Why should gay predestination matter to so many? Why is there such a stubborn insistence on placing people into groups and generalizing about them? Why look for a "cause" of sexual desire? It strikes me that there is an obsessive need by some people to look for a single explanation for sexuality (by now almost a gay political holy grail), and thus create a group where there is none. Homosexuals have no more in common with each other than heterosexuals, and in many cases, a given heterosexual and a given homosexual may have more in common with each other than they do with the rest of the members of their very artificially (and arbitrarily) defined "group."

I have seen few things as silly as the compilation of blinking statistics. Even assuming that none of the subjects was distracted by other factors (such as being already self conscious and on top of that being watched by scientists), the most that can be shown here is that for whatever reason, some female homosexuals blink at rate approximating heterosexual men. If that is to be interpreted as evidence that they were born that way, well, that in no way demonstrates that all lesbians were born that way.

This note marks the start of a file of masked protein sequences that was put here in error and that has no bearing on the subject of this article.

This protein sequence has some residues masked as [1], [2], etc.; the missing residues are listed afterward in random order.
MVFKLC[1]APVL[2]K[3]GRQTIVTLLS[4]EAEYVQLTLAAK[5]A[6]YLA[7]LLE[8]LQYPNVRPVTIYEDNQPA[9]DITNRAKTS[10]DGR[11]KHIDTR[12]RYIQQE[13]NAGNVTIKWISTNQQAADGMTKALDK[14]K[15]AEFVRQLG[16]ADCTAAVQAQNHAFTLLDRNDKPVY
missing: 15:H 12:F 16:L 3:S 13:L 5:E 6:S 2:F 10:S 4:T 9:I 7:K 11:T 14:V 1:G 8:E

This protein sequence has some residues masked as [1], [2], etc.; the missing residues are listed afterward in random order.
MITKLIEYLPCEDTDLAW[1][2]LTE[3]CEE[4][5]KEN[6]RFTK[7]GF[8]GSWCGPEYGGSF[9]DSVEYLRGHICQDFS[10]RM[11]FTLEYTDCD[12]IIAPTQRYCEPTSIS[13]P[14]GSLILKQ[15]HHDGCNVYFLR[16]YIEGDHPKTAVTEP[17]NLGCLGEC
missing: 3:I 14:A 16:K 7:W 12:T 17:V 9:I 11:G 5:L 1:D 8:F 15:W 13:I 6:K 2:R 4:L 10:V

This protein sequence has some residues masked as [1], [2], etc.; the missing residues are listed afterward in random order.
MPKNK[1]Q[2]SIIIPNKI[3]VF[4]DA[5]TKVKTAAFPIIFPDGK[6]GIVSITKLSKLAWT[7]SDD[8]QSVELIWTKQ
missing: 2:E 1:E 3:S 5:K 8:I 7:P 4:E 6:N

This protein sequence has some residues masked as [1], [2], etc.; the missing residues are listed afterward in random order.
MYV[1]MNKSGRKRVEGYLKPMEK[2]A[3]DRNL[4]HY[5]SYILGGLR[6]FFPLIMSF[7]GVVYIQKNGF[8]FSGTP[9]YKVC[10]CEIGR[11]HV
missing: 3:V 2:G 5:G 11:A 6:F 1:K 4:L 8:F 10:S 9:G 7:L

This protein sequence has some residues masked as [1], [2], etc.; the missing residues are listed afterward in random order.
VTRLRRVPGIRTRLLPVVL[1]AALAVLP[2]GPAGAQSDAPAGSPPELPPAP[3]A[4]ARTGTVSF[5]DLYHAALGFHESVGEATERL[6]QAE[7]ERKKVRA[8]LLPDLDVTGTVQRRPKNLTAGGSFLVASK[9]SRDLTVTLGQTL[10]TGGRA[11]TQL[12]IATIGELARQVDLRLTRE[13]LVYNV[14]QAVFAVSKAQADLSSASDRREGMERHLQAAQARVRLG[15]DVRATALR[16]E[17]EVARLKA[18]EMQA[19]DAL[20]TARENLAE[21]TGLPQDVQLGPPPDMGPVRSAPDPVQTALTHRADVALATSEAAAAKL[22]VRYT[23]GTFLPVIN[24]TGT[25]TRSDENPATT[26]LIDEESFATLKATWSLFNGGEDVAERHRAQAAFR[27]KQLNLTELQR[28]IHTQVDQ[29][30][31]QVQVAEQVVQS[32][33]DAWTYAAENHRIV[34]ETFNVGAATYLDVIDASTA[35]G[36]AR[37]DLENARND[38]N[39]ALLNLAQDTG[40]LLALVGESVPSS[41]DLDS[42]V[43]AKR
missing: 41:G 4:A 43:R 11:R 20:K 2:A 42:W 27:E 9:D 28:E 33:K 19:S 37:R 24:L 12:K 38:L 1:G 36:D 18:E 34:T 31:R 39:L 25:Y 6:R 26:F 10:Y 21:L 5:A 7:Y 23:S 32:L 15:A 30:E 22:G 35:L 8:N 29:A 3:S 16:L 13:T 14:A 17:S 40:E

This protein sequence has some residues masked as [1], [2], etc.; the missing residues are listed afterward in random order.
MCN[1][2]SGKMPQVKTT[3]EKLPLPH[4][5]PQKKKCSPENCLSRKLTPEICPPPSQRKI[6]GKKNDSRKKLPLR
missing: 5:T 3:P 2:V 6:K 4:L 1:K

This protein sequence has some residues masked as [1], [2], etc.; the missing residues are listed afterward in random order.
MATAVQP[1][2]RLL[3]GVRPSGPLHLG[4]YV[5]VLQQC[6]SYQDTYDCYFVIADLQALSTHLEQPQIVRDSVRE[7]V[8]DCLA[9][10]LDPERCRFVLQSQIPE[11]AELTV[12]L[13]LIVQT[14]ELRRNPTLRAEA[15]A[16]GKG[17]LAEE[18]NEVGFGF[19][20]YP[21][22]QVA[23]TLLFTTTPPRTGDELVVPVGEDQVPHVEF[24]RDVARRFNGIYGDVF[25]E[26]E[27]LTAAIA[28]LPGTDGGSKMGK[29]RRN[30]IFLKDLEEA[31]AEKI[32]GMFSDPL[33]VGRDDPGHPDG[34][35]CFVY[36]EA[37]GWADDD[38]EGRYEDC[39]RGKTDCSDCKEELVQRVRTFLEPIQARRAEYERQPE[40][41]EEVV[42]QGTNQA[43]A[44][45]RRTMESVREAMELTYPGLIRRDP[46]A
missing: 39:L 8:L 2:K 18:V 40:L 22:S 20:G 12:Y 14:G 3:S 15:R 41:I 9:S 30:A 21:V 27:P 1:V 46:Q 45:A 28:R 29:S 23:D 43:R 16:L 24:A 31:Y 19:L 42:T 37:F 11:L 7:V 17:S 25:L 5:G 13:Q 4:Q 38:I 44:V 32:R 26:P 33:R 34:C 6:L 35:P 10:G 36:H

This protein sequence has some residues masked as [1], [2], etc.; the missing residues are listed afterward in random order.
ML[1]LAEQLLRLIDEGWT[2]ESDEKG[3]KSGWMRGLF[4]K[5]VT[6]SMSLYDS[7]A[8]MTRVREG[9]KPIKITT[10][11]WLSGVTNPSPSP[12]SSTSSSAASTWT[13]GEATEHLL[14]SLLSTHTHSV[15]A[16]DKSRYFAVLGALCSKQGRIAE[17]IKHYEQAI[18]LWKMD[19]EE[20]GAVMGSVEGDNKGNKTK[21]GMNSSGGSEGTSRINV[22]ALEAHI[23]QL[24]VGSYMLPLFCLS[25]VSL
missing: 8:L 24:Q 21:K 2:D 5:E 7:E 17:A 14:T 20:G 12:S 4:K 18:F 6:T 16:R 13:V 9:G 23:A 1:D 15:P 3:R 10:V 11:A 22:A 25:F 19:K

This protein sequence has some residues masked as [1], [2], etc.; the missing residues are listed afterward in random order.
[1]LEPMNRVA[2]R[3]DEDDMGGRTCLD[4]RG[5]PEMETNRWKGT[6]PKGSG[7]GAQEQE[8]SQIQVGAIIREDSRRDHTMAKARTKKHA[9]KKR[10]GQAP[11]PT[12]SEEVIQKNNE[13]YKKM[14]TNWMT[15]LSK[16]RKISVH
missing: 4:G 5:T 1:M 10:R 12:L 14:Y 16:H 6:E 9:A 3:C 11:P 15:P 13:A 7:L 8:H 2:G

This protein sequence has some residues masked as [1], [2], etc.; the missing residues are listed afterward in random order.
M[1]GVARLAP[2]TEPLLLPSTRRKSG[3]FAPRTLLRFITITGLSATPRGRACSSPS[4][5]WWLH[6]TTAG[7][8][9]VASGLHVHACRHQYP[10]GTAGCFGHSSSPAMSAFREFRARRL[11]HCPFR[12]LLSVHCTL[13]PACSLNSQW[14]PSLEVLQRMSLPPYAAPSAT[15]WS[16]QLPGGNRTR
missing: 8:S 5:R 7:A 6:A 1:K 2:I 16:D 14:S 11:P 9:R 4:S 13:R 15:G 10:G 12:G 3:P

Some is not all.

To declare that all homosexuals are "born that way" negates free will in matters of human sexual desire. It is logically preposterous, destructive of freedom, and contradicted by my own personal experience. There are countless things which have turned me off or on at one time or another, and the process is ongoing. Types of people who might have once repelled me now turn me on, and types I once found attractive now aren't. Sexual desire is something I have found to be quite fluid. It makes no sense to declare that I was born with attractions that are always changing. Example: years ago I found piercings offensive. Now they turn me on. (I once hated broccoli, too.) And if you are foolish enough to have a taste for androgyny, well, that is a constantly changing target.

I do not deny that some people are born homosexual -- maybe even a substantial percentage. I believe there are both genetic and prenatal factors. But -- I also believe there are psychological reasons. And there is such a thing as free will. Human freedom.